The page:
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Winchester 94 Slam Fire
December 24, 2019
10:43 am
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Guys I'd like to get your opinion on a slam fire problem I experienced while firing a 1929 Model 94 SRC several weeks ago.  While sighting in the gun it immediately fired upon closing the bolt, but without my finger on the trigger.  The firing pin is free floating (like it should be) and moves easily back and forth inside the bolt.  The firing pin is a replacement as the original firing pin was worn when I bought the gun and not properly hitting a snap cap inside the chamber.  I'm wondering if the replacement firing pin is too long or this problem is caused by something else like a worn notch on the hammer sear?  I would appreciate your thoughts on troubleshooting this problem.  Surely someone else has also experienced this problem.  Thanks.

December 24, 2019
1:46 pm
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Northern edge of the D/FW Metromess
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Did the hammer fall when you closed the action?

 

Mike

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December 24, 2019
1:53 pm
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The firing pin length issue should be obvious, if the pin is protruding from the bolt face when the pin is fully in the rear position there is an issue, if not it can be dismissed.  My money is on the sear-hammer surfaces. The mating surfaces either being damaged, worked on (tuned by Bubba) or filled with crud.

Best of luck with your repair,

Erin

December 24, 2019
7:35 pm
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Davetm
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Did you measure and compare the length of the old FP to the new FP?  If you open the action and push on the rear end of the firing pin at the back of the bolt, the tip should stick out the front a very small amount, and be nicely rounded looking.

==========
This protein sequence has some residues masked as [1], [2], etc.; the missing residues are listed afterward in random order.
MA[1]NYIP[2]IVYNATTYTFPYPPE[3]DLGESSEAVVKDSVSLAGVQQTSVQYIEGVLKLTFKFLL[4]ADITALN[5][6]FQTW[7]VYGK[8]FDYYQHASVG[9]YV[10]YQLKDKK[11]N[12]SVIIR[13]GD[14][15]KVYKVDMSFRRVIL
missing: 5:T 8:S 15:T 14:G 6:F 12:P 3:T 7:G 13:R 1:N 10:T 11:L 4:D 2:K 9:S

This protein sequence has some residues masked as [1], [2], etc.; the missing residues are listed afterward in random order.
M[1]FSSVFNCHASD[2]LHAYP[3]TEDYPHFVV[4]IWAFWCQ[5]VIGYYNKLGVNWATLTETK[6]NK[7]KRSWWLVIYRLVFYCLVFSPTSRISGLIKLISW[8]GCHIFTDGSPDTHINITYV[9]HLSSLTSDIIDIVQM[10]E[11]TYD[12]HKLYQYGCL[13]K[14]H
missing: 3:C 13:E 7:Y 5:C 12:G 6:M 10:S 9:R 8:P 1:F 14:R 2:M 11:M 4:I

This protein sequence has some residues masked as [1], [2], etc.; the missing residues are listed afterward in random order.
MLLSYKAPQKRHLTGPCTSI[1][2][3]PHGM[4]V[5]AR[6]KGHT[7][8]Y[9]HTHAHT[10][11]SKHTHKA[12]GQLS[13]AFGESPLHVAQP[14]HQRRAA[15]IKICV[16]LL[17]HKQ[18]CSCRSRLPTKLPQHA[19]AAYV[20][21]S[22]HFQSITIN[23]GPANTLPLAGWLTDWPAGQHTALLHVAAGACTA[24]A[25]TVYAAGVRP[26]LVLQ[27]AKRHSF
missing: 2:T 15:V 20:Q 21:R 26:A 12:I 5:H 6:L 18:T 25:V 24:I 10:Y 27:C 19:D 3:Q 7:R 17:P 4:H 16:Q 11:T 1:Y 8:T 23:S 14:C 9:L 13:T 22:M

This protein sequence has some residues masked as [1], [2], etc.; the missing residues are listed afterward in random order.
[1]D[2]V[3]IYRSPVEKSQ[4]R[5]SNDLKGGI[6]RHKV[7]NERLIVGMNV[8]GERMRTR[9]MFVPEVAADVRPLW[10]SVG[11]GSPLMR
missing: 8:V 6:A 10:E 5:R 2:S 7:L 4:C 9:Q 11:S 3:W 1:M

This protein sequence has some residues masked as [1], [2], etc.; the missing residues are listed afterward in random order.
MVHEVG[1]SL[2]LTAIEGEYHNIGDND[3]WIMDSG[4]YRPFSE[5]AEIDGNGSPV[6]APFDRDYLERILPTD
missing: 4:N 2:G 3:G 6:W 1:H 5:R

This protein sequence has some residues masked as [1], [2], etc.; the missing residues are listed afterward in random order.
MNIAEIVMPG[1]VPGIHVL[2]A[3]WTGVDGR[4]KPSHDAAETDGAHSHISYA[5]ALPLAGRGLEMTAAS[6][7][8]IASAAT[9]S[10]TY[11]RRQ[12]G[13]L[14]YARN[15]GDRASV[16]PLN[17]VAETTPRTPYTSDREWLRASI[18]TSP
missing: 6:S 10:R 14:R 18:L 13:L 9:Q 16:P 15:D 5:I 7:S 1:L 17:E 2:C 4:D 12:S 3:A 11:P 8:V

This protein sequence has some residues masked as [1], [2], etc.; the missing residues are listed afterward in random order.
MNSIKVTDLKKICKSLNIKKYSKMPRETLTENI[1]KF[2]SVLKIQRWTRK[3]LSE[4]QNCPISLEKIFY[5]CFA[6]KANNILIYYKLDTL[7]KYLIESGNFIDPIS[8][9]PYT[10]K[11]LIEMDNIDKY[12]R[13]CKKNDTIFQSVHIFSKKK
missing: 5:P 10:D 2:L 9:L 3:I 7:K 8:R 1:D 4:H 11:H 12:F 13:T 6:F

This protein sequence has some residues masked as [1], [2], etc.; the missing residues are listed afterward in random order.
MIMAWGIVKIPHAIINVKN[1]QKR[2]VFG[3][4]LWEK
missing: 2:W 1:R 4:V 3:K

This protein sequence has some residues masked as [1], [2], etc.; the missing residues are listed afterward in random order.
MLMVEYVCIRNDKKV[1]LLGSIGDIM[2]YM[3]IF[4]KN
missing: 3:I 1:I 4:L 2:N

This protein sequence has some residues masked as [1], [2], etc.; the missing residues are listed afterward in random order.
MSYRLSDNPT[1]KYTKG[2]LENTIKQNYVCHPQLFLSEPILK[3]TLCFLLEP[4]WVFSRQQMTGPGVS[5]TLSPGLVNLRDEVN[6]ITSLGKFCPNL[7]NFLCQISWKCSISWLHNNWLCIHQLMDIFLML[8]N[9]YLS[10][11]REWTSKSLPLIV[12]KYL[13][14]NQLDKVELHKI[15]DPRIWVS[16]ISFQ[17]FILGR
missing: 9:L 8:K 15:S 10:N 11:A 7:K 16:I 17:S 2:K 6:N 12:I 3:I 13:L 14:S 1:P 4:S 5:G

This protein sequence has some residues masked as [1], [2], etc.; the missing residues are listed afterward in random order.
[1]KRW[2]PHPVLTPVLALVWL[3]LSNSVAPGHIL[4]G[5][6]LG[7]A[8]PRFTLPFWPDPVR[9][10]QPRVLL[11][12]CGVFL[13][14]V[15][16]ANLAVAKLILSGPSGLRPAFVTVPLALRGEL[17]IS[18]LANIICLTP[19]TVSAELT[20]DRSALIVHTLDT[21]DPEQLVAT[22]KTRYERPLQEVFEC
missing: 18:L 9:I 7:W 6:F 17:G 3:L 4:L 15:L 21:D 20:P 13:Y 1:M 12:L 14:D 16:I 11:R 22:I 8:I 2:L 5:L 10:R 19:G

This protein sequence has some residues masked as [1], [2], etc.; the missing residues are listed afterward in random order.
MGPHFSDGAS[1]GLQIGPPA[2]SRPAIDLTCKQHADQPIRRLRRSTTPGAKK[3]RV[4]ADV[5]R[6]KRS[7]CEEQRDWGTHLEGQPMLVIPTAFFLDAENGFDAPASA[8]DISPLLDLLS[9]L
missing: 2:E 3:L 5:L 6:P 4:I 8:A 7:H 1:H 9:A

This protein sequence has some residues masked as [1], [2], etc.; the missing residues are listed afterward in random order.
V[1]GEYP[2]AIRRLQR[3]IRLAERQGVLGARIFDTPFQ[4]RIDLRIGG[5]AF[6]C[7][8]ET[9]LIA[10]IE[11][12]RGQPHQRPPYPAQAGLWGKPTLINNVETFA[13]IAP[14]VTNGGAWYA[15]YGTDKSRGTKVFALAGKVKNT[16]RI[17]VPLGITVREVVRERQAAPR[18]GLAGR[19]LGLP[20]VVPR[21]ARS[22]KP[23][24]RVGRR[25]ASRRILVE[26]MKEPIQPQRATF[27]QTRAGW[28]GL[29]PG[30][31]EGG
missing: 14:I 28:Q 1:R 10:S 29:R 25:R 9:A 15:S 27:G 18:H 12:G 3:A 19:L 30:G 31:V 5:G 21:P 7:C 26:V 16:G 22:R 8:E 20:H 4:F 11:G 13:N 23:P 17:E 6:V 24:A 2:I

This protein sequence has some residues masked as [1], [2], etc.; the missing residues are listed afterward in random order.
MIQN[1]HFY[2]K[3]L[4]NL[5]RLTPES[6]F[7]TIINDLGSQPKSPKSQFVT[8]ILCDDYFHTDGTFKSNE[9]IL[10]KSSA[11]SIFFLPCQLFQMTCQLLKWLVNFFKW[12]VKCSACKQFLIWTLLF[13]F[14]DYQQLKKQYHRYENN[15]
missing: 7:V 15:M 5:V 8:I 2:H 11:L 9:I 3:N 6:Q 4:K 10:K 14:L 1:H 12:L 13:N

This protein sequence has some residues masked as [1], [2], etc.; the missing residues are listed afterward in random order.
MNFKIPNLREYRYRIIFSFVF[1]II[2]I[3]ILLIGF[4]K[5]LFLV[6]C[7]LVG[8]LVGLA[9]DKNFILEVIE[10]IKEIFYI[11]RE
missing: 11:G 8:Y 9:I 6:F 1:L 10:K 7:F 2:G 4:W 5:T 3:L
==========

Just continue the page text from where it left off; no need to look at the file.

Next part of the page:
December 24, 2019
8:08 pm
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Seems you would have to close that lever quite fast to get a slam fire if the firing pin was protruded. I'm suspecting the hammer fell and struck the firing pin.

Shoot low boys. They're riding Shetland Ponies.

December 24, 2019
8:27 pm
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It's difficult for the rifle-shotgun to feed a cartridge if it has a firing pin protrusion. I encountered this problem with a model 12 in the Duck blind. About 3/16" of the tip of the firing pin broke off clean. It was long enough it couldn't fall back into the bolt and the tapered design kept it from falling out the front. It would protrude forward enough you couldn't cycle the action without the shell hanging up on the tip of the pin. You could push the tip of the pin back into the bolt with your finger, drop a shell in the chamber, close the action and finish out the morning shoot with a "single shot" pump gun.Embarassed

Erin

December 25, 2019
8:56 am